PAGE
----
Like the two students above, other university students who depend on the financial means of parents are increasing. Recent statistics from National Statistical Office (NSO) showed that 67.8 percent of university students come up with their tuition asking for their parents, and about 40 percent of students said that all tuition came from their parents.

This dependence is getting intensified and some of the students called ‘mama’s students’ and parents named ‘helicopter parent’ have shown up in schools. In this relationship, the children socially recognized as grown-ups depend on their parents too much. Not only in financial parts but also every single decision like choosing course. They leave their entire lives to their parents. Also, in the case of helicopter parents, their excessive advice and control make the problem more serious. The parents care for everything for their children from choosing good courses to getting better grades in classes. And even worse, after this child graduates the school, they still try to control them in the events like getting married, preparing employment, and even quitting a job.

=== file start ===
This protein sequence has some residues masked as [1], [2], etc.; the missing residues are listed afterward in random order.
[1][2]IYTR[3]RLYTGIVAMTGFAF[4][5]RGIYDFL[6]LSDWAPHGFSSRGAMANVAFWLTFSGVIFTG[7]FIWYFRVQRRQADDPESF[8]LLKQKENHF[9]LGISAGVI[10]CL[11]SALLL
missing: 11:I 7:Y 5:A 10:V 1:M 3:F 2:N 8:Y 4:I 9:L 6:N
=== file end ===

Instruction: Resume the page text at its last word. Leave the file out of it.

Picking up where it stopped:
According to an investigation by KEIS, the kangaroo group, aged from 30 to 34, accounts the most. For these reasons, it is getting harder for the parents to save money for their own retirement. Paying college tuition for their children, parents feel the financial burden and difficulty to prepare for later life at the same time. Besides, children ask not only just for tuition fee, but also another cost for getting a job like enrolling career training institutes, image making for job interviews. According to Job Korea, a recruiting portal site for students, in 2012, they announced that university students spend more than 2,630,000 won annually on average for private education. Although the average spending decreased 100,000 won compared to that of last year, still it accounts a large portion of students’ expenses. Considering the fact that child rearing expense is almost 300 million won on average for their lifetime, it will not be easy for parents to think about their preparation for later years.